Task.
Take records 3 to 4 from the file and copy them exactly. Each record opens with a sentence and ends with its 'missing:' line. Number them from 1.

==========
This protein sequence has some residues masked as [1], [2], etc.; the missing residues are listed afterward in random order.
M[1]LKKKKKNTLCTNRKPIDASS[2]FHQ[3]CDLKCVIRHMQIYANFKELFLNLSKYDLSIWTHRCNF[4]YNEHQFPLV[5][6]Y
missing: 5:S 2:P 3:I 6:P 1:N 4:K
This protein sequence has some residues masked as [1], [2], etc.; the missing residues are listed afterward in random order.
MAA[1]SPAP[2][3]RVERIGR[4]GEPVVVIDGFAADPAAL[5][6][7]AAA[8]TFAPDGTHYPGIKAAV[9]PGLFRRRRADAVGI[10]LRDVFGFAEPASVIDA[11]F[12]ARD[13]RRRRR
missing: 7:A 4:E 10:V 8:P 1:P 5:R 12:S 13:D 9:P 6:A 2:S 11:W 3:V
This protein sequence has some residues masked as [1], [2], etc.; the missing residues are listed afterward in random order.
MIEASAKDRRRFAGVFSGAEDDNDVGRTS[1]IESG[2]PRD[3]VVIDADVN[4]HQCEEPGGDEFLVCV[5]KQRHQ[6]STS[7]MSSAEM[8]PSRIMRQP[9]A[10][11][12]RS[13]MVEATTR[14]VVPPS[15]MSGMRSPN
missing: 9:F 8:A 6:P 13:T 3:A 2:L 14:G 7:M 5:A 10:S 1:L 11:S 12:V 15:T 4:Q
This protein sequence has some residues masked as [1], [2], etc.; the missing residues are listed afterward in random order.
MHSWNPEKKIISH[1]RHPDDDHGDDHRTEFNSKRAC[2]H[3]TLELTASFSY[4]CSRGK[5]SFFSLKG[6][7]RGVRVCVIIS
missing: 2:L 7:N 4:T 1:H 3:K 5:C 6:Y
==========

This protein sequence has some residues masked as [1], [2], etc.; the missing residues are listed afterward in random order.
MIEASAKDRRRFAGVFSGAEDDNDVGRTS[1]IESG[2]PRD[3]VVIDADVN[4]HQCEEPGGDEFLVCV[5]KQRHQ[6]STS[7]MSSAEM[8]PSRIMRQP[9]A[10][11][12]RS[13]MVEATTR[14]VVPPS[15]MSGMRSPN
missing: 9:F 8:A 6:P 13:T 3:A 2:L 14:G 7:M 5:A 10:S 1:L 11:S 12:V 15:T 4:Q
This protein sequence has some residues masked as [1], [2], etc.; the missing residues are listed afterward in random order.
MHSWNPEKKIISH[1]RHPDDDHGDDHRTEFNSKRAC[2]H[3]TLELTASFSY[4]CSRGK[5]SFFSLKG[6][7]RGVRVCVIIS
missing: 2:L 7:N 4:T 1:H 3:K 5:C 6:Y